She wrote her words, she spoke her words and now she has given her words.
World-renowned poet and author, Dr. Maya Angelou, has chosen a permanent home for the writings and letters that span her 50-year career.
In a ceremony marking the official passing of the documents from Angelou to The Schomburg Center for Research in Black Culture, Angelou spoke about why she chose the Harlem library.
“Of the stories in my life, those I’ve written about, some I’ve whispered about and some others have whispered about me,” said the 82-year-old poet. “I’m glad to present all of that to the Schomburg through Howard Dodson to the New York City library, to the world and to all the children.”
The research center in Harlem, a division of the New York Public Library, will receive over 300 boxes that span the 50-year career of Angelou. The archives include letters written to Angelou from Malcolm X and Coretta Scott King.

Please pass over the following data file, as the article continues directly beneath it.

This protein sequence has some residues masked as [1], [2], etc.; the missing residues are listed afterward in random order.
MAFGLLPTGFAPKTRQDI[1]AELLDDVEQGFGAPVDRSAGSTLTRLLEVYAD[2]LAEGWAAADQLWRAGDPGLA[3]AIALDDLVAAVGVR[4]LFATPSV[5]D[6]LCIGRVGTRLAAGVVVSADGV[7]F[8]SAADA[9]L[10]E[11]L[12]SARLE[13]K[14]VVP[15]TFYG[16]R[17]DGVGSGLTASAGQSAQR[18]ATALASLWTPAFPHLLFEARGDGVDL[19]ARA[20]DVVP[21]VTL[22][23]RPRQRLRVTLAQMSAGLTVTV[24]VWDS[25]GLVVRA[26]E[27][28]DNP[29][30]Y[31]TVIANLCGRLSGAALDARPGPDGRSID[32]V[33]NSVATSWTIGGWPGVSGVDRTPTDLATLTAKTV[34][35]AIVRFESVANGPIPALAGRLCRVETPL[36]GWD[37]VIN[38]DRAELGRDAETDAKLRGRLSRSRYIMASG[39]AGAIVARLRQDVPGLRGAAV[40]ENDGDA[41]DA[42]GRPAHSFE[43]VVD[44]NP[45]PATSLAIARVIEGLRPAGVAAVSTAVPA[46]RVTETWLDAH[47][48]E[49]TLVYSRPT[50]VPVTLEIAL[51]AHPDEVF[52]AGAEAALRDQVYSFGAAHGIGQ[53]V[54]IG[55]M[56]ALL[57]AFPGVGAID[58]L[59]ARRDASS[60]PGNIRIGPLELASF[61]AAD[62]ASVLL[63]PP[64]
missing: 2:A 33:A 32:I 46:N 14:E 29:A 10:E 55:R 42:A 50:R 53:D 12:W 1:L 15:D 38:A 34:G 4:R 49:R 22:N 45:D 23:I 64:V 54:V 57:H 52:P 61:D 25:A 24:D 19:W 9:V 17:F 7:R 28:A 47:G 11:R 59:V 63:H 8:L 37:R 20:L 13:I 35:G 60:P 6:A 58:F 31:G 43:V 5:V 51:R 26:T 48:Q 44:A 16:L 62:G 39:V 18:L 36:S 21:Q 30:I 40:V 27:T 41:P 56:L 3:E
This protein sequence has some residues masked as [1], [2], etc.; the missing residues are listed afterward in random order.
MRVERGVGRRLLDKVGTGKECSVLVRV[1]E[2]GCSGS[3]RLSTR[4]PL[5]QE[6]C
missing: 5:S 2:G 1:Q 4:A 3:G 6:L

The collection also includes the first draft of On the Pulse of Morning, a poem that Angelou delivered at the 1993 inauguration of President Bill Clinton. The document shows how the first line was changed from “Rocks, Rivers, Trees” to “A Rock, A River, A Tree.”
It will take over one year for the entire collection to be processed. Selected materials from the array of documents are currently on display at center.